Friday, 19 October 2012

Romney's First 100 Days

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The second presidential debate this past Tuesday was quite contentious and didn’t disappoint.  After President Obama got steamrolled in round one, he took a much more aggressive approach this time around and it seems to have paid off.  At the very least, he’s slowed the surge of momentum that Romney picked up since their first debate.

The national polls continue to portray a tight race, but Obama’s edge has grown slightly in the live betting markets as a 1.8 to 1 favorite.

What’s quite interesting is that, after two presidential debates and the sole VP debate last week, there has been no discussion of monetary policy.  And with the final debate focusing on foreign policy this upcoming Monday, we’ll still get nothing on this issue.

Both candidates have been avoiding any discussion on Fed policy like the plague lately.  You would think that, after the Fed just announced an unlimited bond buying program a month ago, it would come up somewhere in the debates.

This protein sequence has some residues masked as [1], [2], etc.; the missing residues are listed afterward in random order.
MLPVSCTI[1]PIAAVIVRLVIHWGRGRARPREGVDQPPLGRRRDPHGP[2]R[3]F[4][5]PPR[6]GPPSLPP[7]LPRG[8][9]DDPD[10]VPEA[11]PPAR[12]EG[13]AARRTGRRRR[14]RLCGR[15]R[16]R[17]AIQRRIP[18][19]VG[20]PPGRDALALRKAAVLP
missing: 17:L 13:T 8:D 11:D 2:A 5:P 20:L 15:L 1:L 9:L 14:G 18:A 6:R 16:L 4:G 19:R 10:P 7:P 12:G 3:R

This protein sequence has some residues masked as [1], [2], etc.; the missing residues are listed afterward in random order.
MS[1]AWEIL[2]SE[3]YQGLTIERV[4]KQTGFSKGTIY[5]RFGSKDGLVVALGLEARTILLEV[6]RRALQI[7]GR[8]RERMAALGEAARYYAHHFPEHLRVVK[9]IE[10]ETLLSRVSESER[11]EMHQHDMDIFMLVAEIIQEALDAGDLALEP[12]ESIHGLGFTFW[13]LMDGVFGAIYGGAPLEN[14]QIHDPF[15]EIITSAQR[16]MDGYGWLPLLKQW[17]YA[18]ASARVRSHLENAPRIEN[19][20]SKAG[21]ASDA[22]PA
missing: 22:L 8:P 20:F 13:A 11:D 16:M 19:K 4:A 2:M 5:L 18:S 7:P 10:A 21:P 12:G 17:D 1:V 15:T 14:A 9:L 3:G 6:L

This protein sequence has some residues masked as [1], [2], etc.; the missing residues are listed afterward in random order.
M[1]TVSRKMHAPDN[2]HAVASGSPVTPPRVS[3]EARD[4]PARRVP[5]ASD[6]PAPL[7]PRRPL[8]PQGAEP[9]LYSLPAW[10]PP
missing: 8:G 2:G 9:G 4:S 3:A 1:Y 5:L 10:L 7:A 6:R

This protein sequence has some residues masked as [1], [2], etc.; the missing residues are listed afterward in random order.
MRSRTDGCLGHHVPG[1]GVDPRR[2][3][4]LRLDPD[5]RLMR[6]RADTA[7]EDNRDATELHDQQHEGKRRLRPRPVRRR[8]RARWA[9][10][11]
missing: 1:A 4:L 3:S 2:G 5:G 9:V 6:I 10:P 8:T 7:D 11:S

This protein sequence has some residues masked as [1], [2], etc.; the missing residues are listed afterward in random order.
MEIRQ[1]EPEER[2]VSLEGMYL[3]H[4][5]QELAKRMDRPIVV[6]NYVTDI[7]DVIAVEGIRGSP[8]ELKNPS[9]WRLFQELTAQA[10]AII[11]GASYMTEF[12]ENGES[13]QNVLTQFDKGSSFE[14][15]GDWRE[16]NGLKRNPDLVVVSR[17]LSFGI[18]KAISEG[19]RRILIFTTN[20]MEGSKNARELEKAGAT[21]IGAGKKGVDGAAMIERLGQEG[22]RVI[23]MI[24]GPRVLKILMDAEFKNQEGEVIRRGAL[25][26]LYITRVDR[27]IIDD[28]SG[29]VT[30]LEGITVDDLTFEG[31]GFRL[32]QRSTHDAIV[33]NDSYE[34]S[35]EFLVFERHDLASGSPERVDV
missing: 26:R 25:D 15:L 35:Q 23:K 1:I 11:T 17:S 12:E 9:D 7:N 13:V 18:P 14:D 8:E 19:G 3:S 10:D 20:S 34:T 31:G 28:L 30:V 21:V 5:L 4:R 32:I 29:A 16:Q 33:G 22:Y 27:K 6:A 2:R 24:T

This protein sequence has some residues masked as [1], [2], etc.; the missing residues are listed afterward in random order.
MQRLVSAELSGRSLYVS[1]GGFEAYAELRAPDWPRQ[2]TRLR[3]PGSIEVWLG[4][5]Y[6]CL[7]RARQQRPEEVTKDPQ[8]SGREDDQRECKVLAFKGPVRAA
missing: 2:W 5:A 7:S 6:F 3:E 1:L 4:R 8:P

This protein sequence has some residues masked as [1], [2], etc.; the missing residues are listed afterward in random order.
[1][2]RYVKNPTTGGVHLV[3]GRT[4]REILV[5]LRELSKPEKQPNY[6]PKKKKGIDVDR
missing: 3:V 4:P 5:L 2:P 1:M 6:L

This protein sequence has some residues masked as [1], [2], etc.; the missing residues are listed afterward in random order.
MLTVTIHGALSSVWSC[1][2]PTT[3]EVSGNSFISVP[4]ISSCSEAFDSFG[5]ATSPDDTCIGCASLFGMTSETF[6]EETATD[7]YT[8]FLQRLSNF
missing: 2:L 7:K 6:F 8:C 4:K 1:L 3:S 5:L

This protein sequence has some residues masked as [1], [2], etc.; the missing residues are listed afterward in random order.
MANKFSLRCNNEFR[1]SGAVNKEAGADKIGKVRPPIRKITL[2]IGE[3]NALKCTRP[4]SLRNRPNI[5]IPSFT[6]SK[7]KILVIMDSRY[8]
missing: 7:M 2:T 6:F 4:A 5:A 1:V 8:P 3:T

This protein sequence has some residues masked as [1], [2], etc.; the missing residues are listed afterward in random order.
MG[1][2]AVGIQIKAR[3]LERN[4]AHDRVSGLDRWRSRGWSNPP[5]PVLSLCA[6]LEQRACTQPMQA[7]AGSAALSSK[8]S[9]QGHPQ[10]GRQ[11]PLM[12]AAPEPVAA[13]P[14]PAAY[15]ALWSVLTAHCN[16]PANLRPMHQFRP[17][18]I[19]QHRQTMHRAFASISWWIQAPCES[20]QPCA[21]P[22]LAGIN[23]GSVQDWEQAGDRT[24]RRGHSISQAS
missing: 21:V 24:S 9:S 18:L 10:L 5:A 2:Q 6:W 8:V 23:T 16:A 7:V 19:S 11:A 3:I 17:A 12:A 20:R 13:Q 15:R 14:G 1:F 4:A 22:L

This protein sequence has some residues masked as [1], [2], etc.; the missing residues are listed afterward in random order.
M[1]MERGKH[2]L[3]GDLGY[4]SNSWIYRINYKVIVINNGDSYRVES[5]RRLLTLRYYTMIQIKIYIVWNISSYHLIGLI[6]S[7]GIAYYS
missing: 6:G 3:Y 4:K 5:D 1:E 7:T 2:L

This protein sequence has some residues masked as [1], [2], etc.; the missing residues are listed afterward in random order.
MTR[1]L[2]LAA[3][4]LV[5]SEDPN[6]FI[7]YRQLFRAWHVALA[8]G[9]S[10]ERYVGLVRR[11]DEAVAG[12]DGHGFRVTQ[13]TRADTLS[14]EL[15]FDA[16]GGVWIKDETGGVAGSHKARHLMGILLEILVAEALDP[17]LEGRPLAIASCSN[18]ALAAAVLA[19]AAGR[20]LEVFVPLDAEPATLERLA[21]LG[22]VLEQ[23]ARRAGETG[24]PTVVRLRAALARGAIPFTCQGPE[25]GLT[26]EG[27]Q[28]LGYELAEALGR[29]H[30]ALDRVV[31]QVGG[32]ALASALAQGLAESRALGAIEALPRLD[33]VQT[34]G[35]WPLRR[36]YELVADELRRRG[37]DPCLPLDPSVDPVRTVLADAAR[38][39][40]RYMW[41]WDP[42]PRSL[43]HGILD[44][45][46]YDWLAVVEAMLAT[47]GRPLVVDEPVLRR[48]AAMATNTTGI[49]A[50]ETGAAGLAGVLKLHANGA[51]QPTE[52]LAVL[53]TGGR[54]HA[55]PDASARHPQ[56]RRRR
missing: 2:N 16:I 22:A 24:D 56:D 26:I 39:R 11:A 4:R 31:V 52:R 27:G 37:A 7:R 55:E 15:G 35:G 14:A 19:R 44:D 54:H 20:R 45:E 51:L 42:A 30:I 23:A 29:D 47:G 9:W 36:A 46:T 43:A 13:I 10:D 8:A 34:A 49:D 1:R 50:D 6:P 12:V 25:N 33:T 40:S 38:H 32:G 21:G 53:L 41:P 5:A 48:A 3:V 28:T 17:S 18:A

As an investor, the aggressive actions taken by the Fed weigh heavily on our market sentiment and the decisions that we make allocating our capital.

And, of course, the outcome of next month’s election could have a profound effect on the future course of Fed policy and the financial markets.

It’s pretty easy to figure out what the ramifications of Fed policy would be if President Obama wins reelection.  Simply put, it will be business as usual.  Fed policy will continue its ultra-loose accommodative approach with full assurances of its abilities to conduct monetary policy as it sees fit by the Executive branch.

In fact, Fed Chairman Bernanke is poised to garner even more support when the FOMC voting members rotate, starting with the first meeting in 2013.  Richmond Fed President Jeffrey Lacker, who has been the only official dissenter of Fed policy action, is out.  And he’ll be replaced by one of Bernanke’s staunchest supporters, Chicago Fed President Charles Evans.

Also, the Fed’s two biggest policy hawks who have been publicly critical of the direction and efficacy of recent Fed policy actions won’t have an official vote either.  Dallas Fed President Richard Fisher and Philadelphia Fed President Charles Plosser won’t be voting members until 2014.

So an Obama victory will let Bernanke and the Fed continue to run monetary policy loose as a goose for the foreseeable future, and that should be bullish for risk assets, stocks and commodities, particularly gold.